By RICHARD JANNACCIO
While it’s hard to imagine that a proposed law intended to inform us and protect our Constitutional rights would breed controversy anywhere on U.S soil, that is exactly what’s happening in the New York City Council, and now it’s even spilling out into the Bronx neighborhoods served by those feuding council members.
It’s called the Consent To Search Bill, identified as Intro 541, and it would allow police to conduct even unreasonable searches, but only if they properly inform us of our right to refuse consent, and only if they document any consent we give them.
The way things are now, if you don’t know what your rights are, you just don’t have any rights. Period.
This law explicitly and specifically does not apply to searches that are legally justified, or where a search warrant has been obtained, or an arrest made. It certainly does not apply to situations where a police officer suspects that a person is armed and dangerous. No consent would be needed in any of those cases. It says so clearly and indisputably in the bill.
The consent requirement only applies to searches that –let’s face it– probably shouldn’t be conducted at all. It only applies to searches that are not legally justified, that is, what the U.S. Constitution calls unreasonable searches.
If Intro 541 becomes law, we would be entitled to be informed that we have the legal right to refuse the legally unjustified search, and we could exercise that right by not consenting to a search.
This Constitutional right, like all of our Constitutional rights, already exists and this proposed law is only about informing people to make sure that they are aware of their right to be free from unreasonable search and seizure by government, granted under the Fourth Amendment of the U.S. Constitution’s Bill of Rights.
Shouldn’t every American citizen and U.S. resident embrace such a law? One would think so, but, sadly, that is not the case.
So what’s the problem?
“We cannot be considering legislation that would require a police officer to ask a suspect, ‘Can I search you?’ and get their permission in writing or verbally — allowing them to rescind that permission at any point,” said Bronx City Councilman James Vacca to CBS News.
Vacca is way off base here. Because he fails to mention that the informed, documented consent is needed only for searches for which there is no legal justification. Moreover, there is no such requirement for anyone who would be described as a “suspect.”
In a letter addressed to the two community boards and precinct council presidents in his District, Vacca repeats the same gross inaccuracies and, based on these false facts, concludes that “it will endanger public safety and hurt our police as they try to keep our streets safe.”
If that is true then Vacca would have us believe that today, without this law, the police are already incapable of protecting the public and themselves from anyone who is wise enough to know his/her rights and bold enough to exercise them.
Because those who are aware of their rights already exercise them. All this new law would do is inform us of our rights, and ensure us that our rights are protected by the consent procedure.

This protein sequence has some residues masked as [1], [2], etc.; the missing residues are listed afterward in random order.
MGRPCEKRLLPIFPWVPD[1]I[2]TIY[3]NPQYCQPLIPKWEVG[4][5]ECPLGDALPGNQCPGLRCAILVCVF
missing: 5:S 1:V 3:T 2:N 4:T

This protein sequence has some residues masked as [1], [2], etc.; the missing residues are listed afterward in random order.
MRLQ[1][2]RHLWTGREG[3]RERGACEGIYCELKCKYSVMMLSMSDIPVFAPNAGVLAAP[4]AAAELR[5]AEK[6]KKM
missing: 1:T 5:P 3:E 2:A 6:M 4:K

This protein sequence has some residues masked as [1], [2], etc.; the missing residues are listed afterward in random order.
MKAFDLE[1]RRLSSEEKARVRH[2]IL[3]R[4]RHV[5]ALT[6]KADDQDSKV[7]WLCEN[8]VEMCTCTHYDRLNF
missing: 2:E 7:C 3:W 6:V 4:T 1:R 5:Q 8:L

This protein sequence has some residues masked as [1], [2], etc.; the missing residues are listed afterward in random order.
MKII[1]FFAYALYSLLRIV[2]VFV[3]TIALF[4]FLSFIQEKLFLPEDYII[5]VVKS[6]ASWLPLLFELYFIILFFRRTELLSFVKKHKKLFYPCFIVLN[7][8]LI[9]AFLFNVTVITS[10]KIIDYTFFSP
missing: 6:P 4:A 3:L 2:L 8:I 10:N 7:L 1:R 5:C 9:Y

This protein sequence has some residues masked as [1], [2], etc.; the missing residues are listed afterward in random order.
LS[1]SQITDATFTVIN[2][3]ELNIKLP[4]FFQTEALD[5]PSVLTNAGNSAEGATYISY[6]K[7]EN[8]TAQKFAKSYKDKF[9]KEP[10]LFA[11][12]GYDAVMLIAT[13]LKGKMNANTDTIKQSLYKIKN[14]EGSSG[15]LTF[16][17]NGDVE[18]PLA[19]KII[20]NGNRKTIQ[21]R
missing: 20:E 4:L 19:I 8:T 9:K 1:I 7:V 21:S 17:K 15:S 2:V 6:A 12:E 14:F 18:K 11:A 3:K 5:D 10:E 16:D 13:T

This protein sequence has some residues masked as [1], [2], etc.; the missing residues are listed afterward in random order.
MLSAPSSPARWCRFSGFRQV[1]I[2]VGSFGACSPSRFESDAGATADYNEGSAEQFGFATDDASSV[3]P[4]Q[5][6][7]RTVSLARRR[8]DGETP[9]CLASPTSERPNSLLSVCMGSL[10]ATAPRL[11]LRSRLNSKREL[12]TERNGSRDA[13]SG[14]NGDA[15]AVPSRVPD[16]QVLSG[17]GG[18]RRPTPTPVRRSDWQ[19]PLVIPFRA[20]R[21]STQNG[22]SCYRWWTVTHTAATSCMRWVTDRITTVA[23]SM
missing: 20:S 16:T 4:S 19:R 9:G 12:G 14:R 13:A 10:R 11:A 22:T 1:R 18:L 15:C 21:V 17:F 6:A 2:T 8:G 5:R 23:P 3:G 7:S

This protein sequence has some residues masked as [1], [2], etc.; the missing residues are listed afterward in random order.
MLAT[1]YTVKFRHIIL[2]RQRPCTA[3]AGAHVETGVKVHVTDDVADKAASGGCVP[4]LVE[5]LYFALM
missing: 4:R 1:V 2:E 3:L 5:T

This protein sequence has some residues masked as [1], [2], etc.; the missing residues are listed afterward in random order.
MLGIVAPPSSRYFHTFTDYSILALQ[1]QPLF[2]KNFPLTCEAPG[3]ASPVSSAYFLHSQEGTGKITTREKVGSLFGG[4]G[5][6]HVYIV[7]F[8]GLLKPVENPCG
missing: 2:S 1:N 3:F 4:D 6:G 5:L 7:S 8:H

That sounds fair and reasonable. And there is no logical reason why public safety should be at risk just because everybody knows their Constitutional rights.
Does the U.S Constitution endanger public safety? That is what the opposing argument boils down to.
Did the sky fall in New Jersey? Did it fall in Colorado? Both states already have a legal requirement to inform people of their Fourth Amendment right.
Even in New York City, some people already enjoy this right, just because they know they have it and they use it. This law will ensure that everybody enjoys their right that is guaranteed under the U.S. Constitution. What’s there to argue?
But the beat goes on.
“Can you imagine someone who has committed a crime giving permission to a police officer and agreeing to a search?” Vacca asks.
No I can’t, and this bill is not at all about that. The police do not have to get permission from someone who has committed a crime, with or without this law.
In case you haven’t noticed, all of the arguments against Intro 541 have one thing in common. They all seem to require distorting the truth and misrepresenting the actual text of the proposed law.
What does that tell you? It shouts volumes.
In some places, such as New Jersey, court precedents, that is, case laws, already require police to advise people that they have the right to refuse consent for an unreasonable search. There, too, it does not apply where there is an arrest, or a search warrant, or probable cause. In other jurisdictions, such as Colorado, the law is statutory.
Let’s be clear. This is a law that would enhance policing and promote the achievement of CPRR: Courtesy, Professionalism, Respect … and Responsibility. I added the extra R because it needs to be added.
Intro 541, the Consent To Search Bill, is not a law to protect criminals. It is a law to protect law-abiding citizens and our rights under the Fourth Amendment of the U.S. Constitution.
Every New Yorker, including you, me, and especially those elected to serve the people and those wearing the blue uniform, should fully embrace this proposed law, which is consistent with the United States of America that was prescribed in our Constitution.
About Richard Jannaccio:
Richard Jannaccio is an award-winning journalist, community activist, creator and administrator of the popular Facebook group City Islanders & Friends, and a resident of the Bronx.
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